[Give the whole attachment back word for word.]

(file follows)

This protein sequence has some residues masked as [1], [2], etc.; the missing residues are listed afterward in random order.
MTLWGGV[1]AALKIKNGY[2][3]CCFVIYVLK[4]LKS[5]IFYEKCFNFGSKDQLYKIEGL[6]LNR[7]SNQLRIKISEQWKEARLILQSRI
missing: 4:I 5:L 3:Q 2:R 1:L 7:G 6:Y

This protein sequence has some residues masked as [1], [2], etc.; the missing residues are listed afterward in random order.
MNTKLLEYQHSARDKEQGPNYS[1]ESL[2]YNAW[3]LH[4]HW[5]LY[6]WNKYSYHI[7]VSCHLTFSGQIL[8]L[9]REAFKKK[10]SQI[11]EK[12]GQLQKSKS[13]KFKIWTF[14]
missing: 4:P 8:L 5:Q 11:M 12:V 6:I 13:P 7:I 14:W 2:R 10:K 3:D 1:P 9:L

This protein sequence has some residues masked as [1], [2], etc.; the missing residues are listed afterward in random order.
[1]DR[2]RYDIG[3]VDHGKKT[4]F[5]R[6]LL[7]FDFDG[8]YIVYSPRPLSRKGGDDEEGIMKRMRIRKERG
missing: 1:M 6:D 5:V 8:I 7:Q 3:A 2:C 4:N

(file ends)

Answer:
This protein sequence has some residues masked as [1], [2], etc.; the missing residues are listed afterward in random order.
MTLWGGV[1]AALKIKNGY[2][3]CCFVIYVLK[4]LKS[5]IFYEKCFNFGSKDQLYKIEGL[6]LNR[7]SNQLRIKISEQWKEARLILQSRI
missing: 4:I 5:L 3:Q 2:R 1:L 7:G 6:Y

This protein sequence has some residues masked as [1], [2], etc.; the missing residues are listed afterward in random order.
MNTKLLEYQHSARDKEQGPNYS[1]ESL[2]YNAW[3]LH[4]HW[5]LY[6]WNKYSYHI[7]VSCHLTFSGQIL[8]L[9]REAFKKK[10]SQI[11]EK[12]GQLQKSKS[13]KFKIWTF[14]
missing: 4:P 8:L 5:Q 11:M 12:V 6:I 13:P 7:I 14:W 2:R 10:K 3:D 1:P 9:L

This protein sequence has some residues masked as [1], [2], etc.; the missing residues are listed afterward in random order.
[1]DR[2]RYDIG[3]VDHGKKT[4]F[5]R[6]LL[7]FDFDG[8]YIVYSPRPLSRKGGDDEEGIMKRMRIRKERG
missing: 1:M 6:D 5:V 8:I 7:Q 3:A 2:C 4:N